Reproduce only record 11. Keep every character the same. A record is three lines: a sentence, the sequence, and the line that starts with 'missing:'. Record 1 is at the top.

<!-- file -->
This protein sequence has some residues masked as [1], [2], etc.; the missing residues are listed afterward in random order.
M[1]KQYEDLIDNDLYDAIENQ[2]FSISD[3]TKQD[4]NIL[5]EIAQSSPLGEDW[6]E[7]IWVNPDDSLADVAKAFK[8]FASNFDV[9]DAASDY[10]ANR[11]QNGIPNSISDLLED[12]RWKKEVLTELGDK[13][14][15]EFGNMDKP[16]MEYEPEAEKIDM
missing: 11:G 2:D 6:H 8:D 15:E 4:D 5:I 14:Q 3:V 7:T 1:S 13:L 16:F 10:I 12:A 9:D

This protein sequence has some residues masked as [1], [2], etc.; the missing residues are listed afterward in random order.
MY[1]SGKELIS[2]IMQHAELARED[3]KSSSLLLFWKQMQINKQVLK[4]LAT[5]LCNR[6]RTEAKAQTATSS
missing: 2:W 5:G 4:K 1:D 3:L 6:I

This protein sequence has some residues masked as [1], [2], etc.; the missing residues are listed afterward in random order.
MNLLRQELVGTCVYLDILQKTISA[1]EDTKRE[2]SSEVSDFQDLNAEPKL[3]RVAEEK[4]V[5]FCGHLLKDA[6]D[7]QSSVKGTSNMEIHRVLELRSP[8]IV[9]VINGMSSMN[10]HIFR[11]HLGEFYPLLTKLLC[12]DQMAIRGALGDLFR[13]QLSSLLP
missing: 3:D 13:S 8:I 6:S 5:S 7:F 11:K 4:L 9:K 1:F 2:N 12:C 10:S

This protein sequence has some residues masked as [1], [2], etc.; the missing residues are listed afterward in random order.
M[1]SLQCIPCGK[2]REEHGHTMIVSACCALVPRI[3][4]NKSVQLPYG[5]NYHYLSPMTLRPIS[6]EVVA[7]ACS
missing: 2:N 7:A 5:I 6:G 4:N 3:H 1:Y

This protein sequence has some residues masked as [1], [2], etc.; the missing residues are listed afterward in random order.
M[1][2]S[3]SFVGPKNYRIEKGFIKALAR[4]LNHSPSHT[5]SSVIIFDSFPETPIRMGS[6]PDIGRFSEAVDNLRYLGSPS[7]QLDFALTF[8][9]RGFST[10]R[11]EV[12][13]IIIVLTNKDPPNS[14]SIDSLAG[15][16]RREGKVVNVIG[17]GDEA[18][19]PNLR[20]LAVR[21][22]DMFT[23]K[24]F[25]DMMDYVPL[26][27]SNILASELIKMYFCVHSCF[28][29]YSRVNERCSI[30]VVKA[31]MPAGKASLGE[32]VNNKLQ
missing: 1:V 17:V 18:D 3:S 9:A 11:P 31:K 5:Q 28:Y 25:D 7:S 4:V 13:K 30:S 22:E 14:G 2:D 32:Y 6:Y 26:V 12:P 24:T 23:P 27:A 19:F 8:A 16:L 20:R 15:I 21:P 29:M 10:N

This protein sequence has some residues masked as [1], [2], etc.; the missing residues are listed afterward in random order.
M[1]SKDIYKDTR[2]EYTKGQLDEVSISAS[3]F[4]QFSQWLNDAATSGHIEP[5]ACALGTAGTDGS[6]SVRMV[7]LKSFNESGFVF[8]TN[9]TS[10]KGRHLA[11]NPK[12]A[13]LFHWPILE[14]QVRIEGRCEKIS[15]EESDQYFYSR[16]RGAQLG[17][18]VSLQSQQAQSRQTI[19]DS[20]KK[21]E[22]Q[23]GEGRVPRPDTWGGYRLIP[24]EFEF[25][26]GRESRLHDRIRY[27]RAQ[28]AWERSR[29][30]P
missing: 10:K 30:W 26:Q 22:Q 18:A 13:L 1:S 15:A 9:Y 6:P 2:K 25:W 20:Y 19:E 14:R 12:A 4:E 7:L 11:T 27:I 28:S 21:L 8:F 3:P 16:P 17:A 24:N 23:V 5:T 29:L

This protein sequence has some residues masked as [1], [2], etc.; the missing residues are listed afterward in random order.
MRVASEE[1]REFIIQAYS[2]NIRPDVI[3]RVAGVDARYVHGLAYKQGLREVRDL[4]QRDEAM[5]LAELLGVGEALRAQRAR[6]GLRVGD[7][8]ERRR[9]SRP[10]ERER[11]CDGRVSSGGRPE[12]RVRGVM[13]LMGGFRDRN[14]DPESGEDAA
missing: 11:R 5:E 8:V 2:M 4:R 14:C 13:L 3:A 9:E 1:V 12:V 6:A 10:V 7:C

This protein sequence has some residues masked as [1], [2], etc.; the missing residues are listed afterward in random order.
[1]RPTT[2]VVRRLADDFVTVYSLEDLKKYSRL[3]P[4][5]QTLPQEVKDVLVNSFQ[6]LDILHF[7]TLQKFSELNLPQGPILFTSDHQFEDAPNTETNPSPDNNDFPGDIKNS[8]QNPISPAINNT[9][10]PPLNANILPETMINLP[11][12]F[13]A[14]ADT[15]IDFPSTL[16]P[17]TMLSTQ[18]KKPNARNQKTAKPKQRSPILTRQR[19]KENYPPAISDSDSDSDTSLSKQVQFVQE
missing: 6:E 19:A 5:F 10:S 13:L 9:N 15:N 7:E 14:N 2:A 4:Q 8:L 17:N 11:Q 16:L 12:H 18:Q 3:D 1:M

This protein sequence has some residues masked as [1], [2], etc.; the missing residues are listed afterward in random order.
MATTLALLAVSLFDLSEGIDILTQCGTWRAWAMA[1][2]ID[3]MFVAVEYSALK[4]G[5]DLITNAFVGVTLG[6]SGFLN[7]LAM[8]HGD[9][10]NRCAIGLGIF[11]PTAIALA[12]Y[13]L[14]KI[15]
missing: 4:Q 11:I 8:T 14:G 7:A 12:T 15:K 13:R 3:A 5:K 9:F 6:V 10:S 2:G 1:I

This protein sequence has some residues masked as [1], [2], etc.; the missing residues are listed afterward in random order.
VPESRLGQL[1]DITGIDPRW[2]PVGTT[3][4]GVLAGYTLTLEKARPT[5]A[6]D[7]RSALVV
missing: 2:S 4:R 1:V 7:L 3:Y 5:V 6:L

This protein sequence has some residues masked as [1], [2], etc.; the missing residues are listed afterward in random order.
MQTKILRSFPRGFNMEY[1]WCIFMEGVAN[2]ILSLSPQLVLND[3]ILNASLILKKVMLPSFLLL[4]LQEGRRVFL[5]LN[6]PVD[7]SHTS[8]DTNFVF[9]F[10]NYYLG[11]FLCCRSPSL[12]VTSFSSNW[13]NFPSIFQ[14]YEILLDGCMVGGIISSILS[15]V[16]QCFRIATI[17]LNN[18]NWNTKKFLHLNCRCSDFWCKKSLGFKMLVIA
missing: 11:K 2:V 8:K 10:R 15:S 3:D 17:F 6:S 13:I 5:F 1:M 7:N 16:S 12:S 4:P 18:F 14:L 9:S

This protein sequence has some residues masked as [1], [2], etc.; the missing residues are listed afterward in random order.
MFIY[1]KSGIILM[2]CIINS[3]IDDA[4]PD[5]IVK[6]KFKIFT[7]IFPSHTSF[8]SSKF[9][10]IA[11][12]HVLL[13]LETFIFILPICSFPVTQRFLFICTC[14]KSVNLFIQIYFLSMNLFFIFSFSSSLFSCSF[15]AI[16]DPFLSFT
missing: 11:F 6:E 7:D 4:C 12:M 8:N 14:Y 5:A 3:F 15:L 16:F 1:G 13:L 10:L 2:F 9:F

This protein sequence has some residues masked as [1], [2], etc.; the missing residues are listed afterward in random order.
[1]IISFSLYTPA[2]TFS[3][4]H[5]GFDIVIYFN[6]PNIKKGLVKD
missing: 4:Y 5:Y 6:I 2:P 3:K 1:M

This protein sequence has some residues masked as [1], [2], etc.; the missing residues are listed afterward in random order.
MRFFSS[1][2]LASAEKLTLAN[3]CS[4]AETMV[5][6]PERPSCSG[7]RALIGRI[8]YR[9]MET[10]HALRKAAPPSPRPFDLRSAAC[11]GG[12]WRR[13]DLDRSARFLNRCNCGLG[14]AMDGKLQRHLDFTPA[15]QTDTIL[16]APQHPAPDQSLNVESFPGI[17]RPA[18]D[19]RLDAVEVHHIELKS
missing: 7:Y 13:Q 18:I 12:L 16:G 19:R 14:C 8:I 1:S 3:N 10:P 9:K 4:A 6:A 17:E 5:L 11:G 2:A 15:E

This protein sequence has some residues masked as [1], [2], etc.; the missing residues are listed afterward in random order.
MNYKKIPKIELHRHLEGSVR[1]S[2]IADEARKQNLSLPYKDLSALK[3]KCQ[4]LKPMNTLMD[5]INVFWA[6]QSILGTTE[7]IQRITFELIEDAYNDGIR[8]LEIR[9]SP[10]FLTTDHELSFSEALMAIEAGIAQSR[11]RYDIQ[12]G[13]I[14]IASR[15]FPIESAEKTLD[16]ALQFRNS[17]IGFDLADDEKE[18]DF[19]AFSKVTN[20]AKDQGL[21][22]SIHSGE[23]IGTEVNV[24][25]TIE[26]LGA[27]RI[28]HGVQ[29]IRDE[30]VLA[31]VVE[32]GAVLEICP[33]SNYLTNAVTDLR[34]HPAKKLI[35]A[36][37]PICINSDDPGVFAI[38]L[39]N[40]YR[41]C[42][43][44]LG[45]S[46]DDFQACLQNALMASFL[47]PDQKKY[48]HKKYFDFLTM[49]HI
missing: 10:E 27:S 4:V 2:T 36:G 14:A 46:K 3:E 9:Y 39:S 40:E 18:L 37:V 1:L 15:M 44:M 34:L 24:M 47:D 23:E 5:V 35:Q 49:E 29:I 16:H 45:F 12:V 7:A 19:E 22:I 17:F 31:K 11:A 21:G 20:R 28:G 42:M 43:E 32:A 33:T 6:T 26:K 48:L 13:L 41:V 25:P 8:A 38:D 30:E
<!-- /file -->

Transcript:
This protein sequence has some residues masked as [1], [2], etc.; the missing residues are listed afterward in random order.
MQTKILRSFPRGFNMEY[1]WCIFMEGVAN[2]ILSLSPQLVLND[3]ILNASLILKKVMLPSFLLL[4]LQEGRRVFL[5]LN[6]PVD[7]SHTS[8]DTNFVF[9]F[10]NYYLG[11]FLCCRSPSL[12]VTSFSSNW[13]NFPSIFQ[14]YEILLDGCMVGGIISSILS[15]V[16]QCFRIATI[17]LNN[18]NWNTKKFLHLNCRCSDFWCKKSLGFKMLVIA
missing: 11:K 2:V 8:K 10:R 15:S 3:D 17:F 6:S 13:I 5:F 1:M 7:N 16:S 12:S 4:P 18:F 14:L 9:S